Monster in His Eyes by J. M. Darhower

Monster in His Eyes by J. M. Darhower

Author:J. M. Darhower [Darhower, J. M.]
Language: eng
Format: epub, mobi
Tags: Literature & Fiction, Romance, Romantic Suspense, Mystery & Suspense, Suspense
Goodreads: 21956060
Published: 2014-04-27T04:00:00+00:00


My mother is a crazy cat lady, just without all of the cats.

She has a dog instead.

Killer is small mutt she picked up from the side of the road when I was sixteen, the day we moved to Watertown. I don't know what he's mixed with, his fur a tangled mix of gold and dingy white, his ears floppy and eyes unnaturally big. He's as passive as a dog gets—slobbery and loving, downright lazy when it comes down to it. His name is ironic, considering he wouldn't hurt a fly.

Literally. Won't even hurt flies.

Despite the lack of cats, my mother shows all the classic symptoms of a slightly neurotic woman, lacking friends and drowning in paranoia, a quirky hermit pulled right off the pages of something Tim Burton dreamed up. Her hair is a tangled, untamed wave that she lets hang loose, her brown eyes shielded by a pair of glasses with thick black frames.

Her flower shop is not far from the bus station in Watertown, about a mile trek near sundown. I drag my bag behind me as I walk, wanting to surprise her. The shop is a little white barn shaped building with a hand painted sign above it simply reading 'flowers'.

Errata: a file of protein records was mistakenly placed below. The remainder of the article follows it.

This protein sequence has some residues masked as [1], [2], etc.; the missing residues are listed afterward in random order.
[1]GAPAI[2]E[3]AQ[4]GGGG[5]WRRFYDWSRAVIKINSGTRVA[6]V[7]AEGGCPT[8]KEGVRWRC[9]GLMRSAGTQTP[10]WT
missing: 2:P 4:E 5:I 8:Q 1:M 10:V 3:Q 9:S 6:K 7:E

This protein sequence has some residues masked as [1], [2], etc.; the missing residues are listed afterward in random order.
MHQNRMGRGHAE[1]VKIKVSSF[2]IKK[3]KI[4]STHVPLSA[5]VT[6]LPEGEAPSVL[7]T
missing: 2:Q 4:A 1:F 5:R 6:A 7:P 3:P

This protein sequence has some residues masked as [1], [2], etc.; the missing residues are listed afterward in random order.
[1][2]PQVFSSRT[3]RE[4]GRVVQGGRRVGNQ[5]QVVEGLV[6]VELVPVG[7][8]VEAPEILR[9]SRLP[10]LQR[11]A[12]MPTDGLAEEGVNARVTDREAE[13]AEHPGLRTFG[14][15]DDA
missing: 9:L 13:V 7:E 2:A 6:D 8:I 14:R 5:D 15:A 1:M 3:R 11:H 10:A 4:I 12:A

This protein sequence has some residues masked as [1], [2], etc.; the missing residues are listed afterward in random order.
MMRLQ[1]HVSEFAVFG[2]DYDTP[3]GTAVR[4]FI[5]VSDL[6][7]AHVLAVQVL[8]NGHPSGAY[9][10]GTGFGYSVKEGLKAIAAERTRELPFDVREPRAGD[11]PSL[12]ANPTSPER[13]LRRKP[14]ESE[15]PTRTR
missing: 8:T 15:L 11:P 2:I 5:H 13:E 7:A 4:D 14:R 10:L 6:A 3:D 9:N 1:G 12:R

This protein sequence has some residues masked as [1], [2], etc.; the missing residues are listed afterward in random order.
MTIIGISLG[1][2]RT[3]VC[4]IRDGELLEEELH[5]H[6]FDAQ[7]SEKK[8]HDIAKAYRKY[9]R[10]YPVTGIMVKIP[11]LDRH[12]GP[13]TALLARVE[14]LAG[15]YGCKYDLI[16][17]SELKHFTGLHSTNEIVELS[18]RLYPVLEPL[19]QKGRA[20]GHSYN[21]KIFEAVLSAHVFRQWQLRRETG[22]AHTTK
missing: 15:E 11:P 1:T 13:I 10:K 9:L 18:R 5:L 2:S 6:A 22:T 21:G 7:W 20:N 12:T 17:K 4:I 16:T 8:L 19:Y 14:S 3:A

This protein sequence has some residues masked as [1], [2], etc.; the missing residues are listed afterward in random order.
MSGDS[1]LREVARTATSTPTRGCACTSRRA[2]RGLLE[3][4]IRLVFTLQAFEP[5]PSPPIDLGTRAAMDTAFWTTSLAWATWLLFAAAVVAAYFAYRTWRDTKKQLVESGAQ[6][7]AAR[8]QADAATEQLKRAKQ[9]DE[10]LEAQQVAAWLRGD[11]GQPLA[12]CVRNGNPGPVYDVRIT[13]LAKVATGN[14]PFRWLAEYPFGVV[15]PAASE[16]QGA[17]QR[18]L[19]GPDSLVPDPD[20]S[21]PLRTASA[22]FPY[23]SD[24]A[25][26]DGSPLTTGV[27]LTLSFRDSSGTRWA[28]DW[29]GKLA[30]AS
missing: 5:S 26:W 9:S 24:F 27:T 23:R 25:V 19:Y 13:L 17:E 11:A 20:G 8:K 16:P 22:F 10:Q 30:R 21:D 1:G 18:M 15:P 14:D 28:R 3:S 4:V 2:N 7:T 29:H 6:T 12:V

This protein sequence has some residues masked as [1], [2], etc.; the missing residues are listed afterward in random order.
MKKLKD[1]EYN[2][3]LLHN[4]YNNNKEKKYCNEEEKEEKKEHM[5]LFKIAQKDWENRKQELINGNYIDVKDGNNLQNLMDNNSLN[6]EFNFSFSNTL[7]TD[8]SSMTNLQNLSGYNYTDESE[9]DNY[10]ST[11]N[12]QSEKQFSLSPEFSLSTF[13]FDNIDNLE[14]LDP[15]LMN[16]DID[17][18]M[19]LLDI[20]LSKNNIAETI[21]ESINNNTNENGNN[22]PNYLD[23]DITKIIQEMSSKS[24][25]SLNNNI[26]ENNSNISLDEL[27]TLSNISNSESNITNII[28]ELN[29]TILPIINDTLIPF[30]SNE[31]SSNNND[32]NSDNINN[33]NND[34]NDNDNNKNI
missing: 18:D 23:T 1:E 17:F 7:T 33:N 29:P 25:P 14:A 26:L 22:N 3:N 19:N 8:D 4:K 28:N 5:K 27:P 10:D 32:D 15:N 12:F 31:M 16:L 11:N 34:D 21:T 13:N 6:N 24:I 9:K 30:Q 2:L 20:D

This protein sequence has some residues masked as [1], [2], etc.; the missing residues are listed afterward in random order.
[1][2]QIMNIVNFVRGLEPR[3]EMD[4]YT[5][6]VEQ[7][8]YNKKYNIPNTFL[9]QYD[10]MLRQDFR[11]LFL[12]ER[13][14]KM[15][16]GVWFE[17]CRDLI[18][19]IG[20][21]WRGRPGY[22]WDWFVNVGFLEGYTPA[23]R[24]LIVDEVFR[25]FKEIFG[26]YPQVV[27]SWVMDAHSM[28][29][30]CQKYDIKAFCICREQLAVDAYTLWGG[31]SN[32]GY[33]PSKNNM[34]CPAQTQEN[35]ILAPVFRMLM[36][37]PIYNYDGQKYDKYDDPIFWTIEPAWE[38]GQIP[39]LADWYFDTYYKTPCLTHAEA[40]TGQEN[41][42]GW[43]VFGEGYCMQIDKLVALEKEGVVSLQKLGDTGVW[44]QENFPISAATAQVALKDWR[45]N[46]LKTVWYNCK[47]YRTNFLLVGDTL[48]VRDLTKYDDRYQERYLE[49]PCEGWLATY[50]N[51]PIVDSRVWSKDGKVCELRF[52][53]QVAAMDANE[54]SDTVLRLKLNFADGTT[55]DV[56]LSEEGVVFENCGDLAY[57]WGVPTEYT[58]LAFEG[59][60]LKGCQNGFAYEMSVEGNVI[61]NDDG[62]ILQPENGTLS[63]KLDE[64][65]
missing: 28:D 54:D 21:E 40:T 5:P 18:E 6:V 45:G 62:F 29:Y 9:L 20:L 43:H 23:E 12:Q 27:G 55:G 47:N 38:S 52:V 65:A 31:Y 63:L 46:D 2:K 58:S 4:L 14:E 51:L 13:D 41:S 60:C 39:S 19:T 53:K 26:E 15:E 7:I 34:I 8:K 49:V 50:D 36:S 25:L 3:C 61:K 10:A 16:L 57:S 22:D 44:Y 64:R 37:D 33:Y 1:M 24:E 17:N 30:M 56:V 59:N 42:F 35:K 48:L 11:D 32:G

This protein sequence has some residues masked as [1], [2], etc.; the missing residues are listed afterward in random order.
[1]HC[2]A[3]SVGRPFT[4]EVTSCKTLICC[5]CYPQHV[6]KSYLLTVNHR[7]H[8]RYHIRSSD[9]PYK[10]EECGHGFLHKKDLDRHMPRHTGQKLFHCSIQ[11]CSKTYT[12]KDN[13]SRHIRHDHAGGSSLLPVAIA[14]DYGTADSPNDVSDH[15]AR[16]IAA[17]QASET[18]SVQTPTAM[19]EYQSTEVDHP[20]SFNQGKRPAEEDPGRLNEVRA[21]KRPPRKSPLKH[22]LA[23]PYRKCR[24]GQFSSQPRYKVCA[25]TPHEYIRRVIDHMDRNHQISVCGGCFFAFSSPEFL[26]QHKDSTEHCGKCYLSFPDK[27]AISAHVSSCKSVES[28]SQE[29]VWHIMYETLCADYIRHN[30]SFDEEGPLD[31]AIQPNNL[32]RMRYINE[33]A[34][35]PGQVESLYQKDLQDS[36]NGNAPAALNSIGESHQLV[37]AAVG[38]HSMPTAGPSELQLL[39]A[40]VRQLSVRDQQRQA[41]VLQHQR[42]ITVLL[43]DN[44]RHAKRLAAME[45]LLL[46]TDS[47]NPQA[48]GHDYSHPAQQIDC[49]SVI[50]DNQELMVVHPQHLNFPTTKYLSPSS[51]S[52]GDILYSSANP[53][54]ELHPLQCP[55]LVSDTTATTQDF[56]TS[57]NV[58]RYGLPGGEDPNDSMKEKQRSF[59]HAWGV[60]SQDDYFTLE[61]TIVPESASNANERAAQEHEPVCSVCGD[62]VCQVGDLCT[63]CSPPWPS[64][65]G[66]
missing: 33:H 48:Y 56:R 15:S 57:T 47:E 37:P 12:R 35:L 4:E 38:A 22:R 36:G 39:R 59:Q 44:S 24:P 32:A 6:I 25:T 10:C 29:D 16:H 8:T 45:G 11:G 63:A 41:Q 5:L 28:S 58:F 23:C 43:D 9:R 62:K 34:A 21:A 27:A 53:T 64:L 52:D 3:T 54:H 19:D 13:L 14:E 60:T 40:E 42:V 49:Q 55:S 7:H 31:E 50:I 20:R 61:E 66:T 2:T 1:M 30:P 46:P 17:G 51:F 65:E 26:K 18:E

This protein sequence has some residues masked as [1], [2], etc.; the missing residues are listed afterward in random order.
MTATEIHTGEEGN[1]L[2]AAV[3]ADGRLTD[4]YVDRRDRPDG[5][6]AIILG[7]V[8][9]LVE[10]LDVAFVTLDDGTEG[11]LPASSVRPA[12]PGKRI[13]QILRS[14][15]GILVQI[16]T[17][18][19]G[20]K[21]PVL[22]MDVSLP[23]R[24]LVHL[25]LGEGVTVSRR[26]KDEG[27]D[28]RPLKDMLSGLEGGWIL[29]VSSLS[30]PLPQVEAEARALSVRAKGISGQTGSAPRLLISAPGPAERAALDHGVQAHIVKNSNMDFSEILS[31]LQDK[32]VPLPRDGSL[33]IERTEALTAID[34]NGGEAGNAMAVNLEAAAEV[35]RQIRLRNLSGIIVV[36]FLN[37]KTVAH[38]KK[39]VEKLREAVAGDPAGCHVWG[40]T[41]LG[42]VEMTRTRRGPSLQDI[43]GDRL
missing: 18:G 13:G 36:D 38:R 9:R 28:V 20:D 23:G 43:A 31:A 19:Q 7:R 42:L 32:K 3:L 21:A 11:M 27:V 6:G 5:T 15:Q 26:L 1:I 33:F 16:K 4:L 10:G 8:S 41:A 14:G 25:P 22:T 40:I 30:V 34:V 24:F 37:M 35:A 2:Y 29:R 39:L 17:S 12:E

She never even gave the place a name.

I don't know how she gets any business. It astounds me that she makes enough money to pay the bills.

A bell above the door chimes when I step inside, everything brightly lit and sweet smelling. Arrangements of flowers are set up all around, the old cash register on the counter right in front of me with nobody manning it. Killer is curled up on the floor with a chewed up tennis ball. He lifts his head the same time a pair of eyes peeks out from the back room.

"Kissimmee!" My mother bounds out, sprinting right for me, and damn near trips over the dog. She wraps her arms around me as Killer jumps up and down around us, barking excitedly.

"Hey, Mom," I say, hugging her back, before leaning down and rubbing Killer's head. "Hey, buddy."

Killer licks my hand in greeting.

"Did you walk here?" Mom asks, prying my bag from my hand and setting it aside as she assesses me, smoothing my hair and fixing my clothes and downright fussing over me until I push her hands away. "You should've told me. I would've picked you up!"

"It's fine," I say. "It's not that far."

"Still, honey, it's getting late, so you shouldn't be walking alone. You never know what—"

"Mom," I say pointedly, cutting her off before she can launch into her usual lecture on safety. "I'm fine. Really. I've still got all my fingers and toes, my head's still on my shoulders, and I've got no broken bones. No harm done."

She gazes at me skeptically, her expression softening as she smiles. She pulls me back into a hug. "I've missed you. How long are you here for?"

"Just the weekend," I say. "I have to be back for class on Tuesday, but I'm all yours until then.



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